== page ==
Will your new baby affect your child’s toileting habits?

Will your new baby affect your child’s toileting habits?

By guest blogger Rhian Harris, From Tum to Mum

When my daughter was 20 months old, she started to exhibit the signs of readiness to potty train. She hated nappy changes, would tell me when she had filled one, was physically and verbally able, and had taken an interest in the potty.


At first, it felt a little young. I’d read that the typical age to start potty training is usually around the age of 2 years old, but as with most milestones, she had reached it a little earlier. So I figured we could just go for it.


The right time


As with anything, timing is the key. Potty training can be an unsettling time for both parents and children, so the environment in which you start needs to be right.


Big changes such as starting preschool or moving house are best to be avoided, so that you can give it your best shot.


When I decided we were going to go for it, we had recently moved house and she was settled into her new nursery, plus it was a scorching summer. So off came the nappy, and as we were planning to replace carpets anyway, there wasn’t much to lose!


I’d be lying if I made out that the process went without any kind of fail though. We had the usual disasters and accidents, but after a few weeks, she got the hang of it. By the time she turned 2 later that year, she was dry at night too.


So now at the age of 3 and a half years old, she’s been confidently taking herself off to the bathroom for a while.


A new baby on the way


With a baby due in a matter of weeks, I therefore thought we had toileting in the bag. I imagined that if I were busy with the baby, she’d still be able to go to the loo without needing me to always be too ‘hands on’.


Imagine my concern then when her toileting started to take a backward turn.


She has begun insisting on one of us either being with her when she goes to the toilet, despite happily going on her own for a while. She has also had the occasional accident for leaving it too late, or just thrown a wobbly because we’ve asked her to wash her hands.


Despite her excitement, I can’t help thinking that it’s all to do with the impending arrival.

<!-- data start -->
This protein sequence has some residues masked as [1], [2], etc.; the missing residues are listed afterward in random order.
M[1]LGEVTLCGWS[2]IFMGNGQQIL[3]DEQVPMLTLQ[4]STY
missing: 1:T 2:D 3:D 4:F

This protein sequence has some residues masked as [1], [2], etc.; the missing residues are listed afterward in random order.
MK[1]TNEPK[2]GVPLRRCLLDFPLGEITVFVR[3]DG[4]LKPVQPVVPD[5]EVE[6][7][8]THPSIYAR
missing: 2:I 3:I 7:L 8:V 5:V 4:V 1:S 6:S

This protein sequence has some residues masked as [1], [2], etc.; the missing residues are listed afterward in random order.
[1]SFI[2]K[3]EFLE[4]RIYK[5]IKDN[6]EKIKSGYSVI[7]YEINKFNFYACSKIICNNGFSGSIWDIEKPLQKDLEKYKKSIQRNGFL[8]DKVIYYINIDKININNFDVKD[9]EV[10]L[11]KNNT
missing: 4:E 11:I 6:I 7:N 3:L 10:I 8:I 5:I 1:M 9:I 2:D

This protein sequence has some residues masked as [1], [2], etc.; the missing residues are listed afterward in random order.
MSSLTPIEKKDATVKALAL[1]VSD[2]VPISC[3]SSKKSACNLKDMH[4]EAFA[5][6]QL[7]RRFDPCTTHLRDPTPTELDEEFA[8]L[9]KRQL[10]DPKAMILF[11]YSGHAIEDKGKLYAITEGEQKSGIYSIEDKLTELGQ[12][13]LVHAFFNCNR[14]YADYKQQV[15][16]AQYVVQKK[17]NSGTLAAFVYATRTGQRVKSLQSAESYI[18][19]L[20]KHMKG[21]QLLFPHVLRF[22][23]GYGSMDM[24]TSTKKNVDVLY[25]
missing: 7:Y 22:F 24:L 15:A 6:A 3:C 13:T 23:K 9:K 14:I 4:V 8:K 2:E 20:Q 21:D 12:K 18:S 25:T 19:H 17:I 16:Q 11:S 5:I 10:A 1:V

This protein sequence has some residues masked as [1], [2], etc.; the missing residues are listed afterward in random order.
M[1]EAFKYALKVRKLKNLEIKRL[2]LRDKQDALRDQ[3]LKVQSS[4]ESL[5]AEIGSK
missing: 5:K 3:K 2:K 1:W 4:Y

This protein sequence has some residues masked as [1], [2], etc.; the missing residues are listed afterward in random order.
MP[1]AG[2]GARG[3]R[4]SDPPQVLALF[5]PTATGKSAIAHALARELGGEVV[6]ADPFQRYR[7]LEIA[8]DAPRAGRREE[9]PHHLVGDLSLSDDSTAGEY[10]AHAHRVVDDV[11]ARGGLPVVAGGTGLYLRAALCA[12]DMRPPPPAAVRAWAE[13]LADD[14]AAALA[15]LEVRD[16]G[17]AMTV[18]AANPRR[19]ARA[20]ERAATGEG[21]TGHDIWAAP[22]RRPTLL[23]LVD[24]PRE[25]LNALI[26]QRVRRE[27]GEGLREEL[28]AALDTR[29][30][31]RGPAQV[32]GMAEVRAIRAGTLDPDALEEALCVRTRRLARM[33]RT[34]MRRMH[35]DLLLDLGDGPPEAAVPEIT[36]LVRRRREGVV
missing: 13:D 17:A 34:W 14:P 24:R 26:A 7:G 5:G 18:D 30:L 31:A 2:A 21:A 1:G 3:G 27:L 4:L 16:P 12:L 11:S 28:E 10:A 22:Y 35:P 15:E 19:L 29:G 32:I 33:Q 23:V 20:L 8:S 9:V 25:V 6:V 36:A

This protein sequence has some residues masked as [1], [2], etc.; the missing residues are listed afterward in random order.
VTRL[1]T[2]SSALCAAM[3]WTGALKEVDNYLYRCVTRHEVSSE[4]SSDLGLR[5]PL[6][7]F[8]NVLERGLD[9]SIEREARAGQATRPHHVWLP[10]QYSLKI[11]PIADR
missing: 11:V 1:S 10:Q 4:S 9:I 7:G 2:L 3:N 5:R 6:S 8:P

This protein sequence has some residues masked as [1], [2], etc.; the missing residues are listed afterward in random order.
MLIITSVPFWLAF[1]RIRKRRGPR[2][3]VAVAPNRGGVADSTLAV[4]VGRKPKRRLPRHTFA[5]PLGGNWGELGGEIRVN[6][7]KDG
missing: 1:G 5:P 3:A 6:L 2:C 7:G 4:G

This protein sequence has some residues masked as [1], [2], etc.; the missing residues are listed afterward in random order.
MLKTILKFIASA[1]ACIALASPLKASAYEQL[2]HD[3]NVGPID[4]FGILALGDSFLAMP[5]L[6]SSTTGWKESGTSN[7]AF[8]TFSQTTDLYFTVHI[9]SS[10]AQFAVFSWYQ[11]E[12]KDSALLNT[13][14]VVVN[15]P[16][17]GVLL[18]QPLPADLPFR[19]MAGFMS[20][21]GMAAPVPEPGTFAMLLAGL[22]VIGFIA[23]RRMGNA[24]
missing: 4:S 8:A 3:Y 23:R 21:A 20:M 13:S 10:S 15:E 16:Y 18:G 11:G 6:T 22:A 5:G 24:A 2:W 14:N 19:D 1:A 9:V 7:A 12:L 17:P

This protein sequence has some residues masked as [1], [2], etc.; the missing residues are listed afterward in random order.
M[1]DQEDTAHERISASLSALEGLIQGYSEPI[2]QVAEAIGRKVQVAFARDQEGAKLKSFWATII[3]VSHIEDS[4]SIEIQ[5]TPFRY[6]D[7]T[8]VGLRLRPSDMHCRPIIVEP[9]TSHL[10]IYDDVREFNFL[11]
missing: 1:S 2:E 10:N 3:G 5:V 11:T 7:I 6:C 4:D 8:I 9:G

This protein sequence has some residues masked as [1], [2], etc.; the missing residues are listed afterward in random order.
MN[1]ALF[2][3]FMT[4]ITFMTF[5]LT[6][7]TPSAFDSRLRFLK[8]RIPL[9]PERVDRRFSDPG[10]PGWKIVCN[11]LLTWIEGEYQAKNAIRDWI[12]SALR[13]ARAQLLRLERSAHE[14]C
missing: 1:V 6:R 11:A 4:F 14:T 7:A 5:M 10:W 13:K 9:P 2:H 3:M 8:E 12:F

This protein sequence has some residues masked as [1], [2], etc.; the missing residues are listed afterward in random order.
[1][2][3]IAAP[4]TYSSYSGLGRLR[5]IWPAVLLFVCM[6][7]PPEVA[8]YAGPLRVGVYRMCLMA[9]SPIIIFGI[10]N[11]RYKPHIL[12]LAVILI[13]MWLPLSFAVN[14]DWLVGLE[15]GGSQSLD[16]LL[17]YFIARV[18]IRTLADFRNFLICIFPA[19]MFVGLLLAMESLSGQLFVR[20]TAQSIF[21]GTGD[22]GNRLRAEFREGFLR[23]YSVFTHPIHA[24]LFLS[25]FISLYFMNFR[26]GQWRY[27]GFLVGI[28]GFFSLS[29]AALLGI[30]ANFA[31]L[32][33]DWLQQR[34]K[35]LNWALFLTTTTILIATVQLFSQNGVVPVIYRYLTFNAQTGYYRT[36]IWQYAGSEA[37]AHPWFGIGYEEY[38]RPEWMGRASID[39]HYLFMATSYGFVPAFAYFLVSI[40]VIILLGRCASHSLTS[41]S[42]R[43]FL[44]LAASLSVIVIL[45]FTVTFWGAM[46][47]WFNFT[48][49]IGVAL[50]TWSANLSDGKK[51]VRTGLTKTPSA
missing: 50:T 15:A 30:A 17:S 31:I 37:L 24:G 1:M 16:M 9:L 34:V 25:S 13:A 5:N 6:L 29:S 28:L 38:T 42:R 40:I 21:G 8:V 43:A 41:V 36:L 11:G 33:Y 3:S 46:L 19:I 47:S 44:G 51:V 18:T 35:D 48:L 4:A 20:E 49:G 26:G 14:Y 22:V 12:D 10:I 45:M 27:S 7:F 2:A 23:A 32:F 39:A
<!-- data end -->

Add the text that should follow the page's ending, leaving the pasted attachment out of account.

So what to do about it?


How to tackle potty training regression


The good news is that it’s totally normal for children to experience some form of potty training regression.  It can happen for any reason. Our new baby is a pretty common trigger with a lot of children.


It’s how you address it that is the important part.

The best thing to do is to not overreact.


Showing disappointment can unnerve your child and make them feel anxious about the whole thing. I don’t want to cause my daughter distress when it comes to using the toilet or having a baby brother.  That could actually be more damaging than the actual incident itself.


Based on what I’ve done to tackle our situation, my advice in times of potty training regression is to:


  • Stay calm. Depending on the age of the child, explain to them that they are a big girl/boy and as we get older, we learn to do things on our own.
  • Praise them. Express how proud you are of them that they do is so well and how they will be the best big sister/brother to show the baby how to do it when they need to learn.
  • Identify the cause. What has happened, are there triggers, have there been any changes e.g. are you more distracted and not spending as much time encouraging them to use the toilet?
  • Revisit the potty training routine. Try making it into a game by getting them to tell you how to do it e.g. what’s next…?
  • Reintroduce a potty training reward system. Kids love stickers or any form of reward. Try to make it something that only ‘big’ girls and boys can have so that you can incentivise being a grown up as opposed to baby behaviour.


Most of all, it’s important not to tell them off too much, or they may feel resentful of the new baby. Don’t beat yourself up over feeling cross and tied about it either. Having a new arrival is an exciting time for the whole family, but can be overwhelming – especially for little ones who may struggle to make sense of it until you settle into a new routine.


Good luck! I think we’re going to need it!


You can read more about guest blogger Rhian over at From Tum to Mum.  

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